Thursday, December 31, 2009

Pocket tutorial

A pocket for a handbag might be easy enough to make, you say? Yes, I agree, there are numerous ways of making pockets that are quite OK, but I have worked out one that really works for me, and the people I have made bags for are very happy with this design too. The advantage is that you make the pocket on its own, and add it to the bag as you stitch the bag and lining together, the pocket hanging freely inside the bag with easy access to cell phone, keys and whatever you want to keep in the pocket. I was looking for my notes while making a new bag, and that's when I realized that I should have it all in my blog. And if anybody else can find it useful to, why not!

So, here goes:
You need :
three pieces of fabric:

  • A: 3 1/2" x 4",
  • B: 8 x 4" and
  • C: 8 x 24".

  • a 4" zipper,
  • a 3" piece of grosgrain ribbon,
If you want to be able to attatch your bunch of keys, a metal ring or a carabiner hook or similar might be a good idea too.
Seam allowance: I generally use a standard seam allowance, aligning the right edge of the sewing machine foot with the edge of the fabric (that should be about 5/8" I think).

Fold piece A in half lenghtwise and press. Fold the edges towards centre fold, press and fold along centre fold. Stitch a narrow seam along edge of the strip along both sides and cut the stitched strip into 4 tabs. Next, you fold pieces B and C in half. The 8" folded edges will be placed alongside the zipper as shown in the picture above, using the tabs (placed behind the large fabric pieces) to separate the pieces. The tabs at the edges should be placed about 5/8" in from the edges. The ribbon will be stitched onto the back of the fold to strengthen the opening of the cell phone pocket. To do this, begin with the folded C piece, stitch the zipper along the edge, adding one tab at each end, the ribbon on the back and the third tab on the far right. Stitch another seam along the edge about 5/8" from the first, stabilizing the tabs and catching the lower edge of the ribbon on the back. It should look something like this when you're done. Ideally one should use a matching ribbon, but I used what I had and I'm not too bothered, as it wont really show.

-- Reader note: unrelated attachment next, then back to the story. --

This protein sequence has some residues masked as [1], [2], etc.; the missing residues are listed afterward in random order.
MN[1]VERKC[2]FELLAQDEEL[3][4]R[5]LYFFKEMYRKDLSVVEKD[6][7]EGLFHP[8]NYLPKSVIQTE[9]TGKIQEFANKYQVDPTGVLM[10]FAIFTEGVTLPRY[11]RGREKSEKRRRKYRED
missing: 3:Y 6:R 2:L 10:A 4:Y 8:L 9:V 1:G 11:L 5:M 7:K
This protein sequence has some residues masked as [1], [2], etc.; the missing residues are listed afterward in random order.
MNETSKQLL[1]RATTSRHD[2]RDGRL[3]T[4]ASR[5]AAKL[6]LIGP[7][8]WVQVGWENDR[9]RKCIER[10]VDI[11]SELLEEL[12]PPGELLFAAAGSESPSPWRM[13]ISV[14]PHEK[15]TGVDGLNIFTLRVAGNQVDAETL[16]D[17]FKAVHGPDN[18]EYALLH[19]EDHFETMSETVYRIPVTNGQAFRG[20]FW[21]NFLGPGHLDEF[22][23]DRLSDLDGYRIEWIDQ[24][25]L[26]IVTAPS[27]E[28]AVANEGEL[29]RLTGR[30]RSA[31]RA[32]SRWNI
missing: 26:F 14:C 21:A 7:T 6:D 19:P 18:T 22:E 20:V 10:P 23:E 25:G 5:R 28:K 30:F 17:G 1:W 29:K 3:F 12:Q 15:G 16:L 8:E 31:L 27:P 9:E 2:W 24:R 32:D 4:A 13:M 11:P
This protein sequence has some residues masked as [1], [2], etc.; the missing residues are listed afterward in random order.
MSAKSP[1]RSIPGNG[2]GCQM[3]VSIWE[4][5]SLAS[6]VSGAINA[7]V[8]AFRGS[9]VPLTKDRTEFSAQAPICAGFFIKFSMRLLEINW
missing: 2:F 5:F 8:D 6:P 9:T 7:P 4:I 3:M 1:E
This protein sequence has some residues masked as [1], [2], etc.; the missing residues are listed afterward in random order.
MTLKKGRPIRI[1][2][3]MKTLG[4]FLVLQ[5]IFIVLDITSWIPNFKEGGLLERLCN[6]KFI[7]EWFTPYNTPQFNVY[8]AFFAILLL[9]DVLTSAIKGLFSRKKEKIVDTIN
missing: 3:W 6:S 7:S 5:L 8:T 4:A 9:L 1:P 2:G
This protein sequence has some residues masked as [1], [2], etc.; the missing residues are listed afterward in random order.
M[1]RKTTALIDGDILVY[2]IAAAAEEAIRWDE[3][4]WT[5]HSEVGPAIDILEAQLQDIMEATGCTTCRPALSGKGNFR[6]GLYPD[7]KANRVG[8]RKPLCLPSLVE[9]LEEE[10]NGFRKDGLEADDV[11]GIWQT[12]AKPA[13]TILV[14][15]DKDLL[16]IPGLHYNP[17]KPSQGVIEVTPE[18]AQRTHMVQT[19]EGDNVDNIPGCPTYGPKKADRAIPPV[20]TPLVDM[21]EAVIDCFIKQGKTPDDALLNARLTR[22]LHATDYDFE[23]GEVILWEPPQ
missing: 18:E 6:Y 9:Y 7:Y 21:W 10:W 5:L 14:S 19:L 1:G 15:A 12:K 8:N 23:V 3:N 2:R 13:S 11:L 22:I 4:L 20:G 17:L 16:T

Next, attatch piece B along the other edge of the zipper, catching all three tabs. If you want to add a ring or hook for your keys, use the fourth tab now. Thread the ring or hook onto it, fold it in half and pin it to the middle tab, attatching it while you stitch a narrow seam along the edge of piece B.
Now you have all the pieces stitched together, with the zipper attatched and the opening for the cell phone pocket next to it. Now fold the long C piece in half, right sides together, bringing raw edges of pieces B and C together (4 layers) at the top.
Stitch a seam along each side, backstitching at both ends. Trim corners and turn pocket inside out. It's beginning to look like a pocket now, isn't it? Add a seam 5/8" from the zipper seam along the upper edge to close the upper piece, and a seam on each side to make a sturdier edge and to enclose the raw edges on the inside (shown with red lines in photo). Now to make the cell phone pocket, stitch a seam starting at the right edge (1) on top of the lower seam above the cell phone opening and onto the middle tab (2). Keep needle down and turn 90 degrees and stitch a seam down to the bottom of the pocket (3) to separate zippered pocket and cell phone pocket. Keeping needle down, turn pocket 180 degrees and stitch back on same seam about 1 1/2" (4), turn 90 degrees and stitch a seam to the right edge of the pocket (5) to form the bottom of the cell phone pocket. You might want to measure with your own phone where you want this seam to be - you don't want your phone to slip all the way into the pocket so it is difficult to get out, but it should not be too shallow so the phone falls out either.
That's it, your pocket is done and ready to be stitched to the edge of your lining so that the upper edge can be caught in the seam when you stich bag and lining together.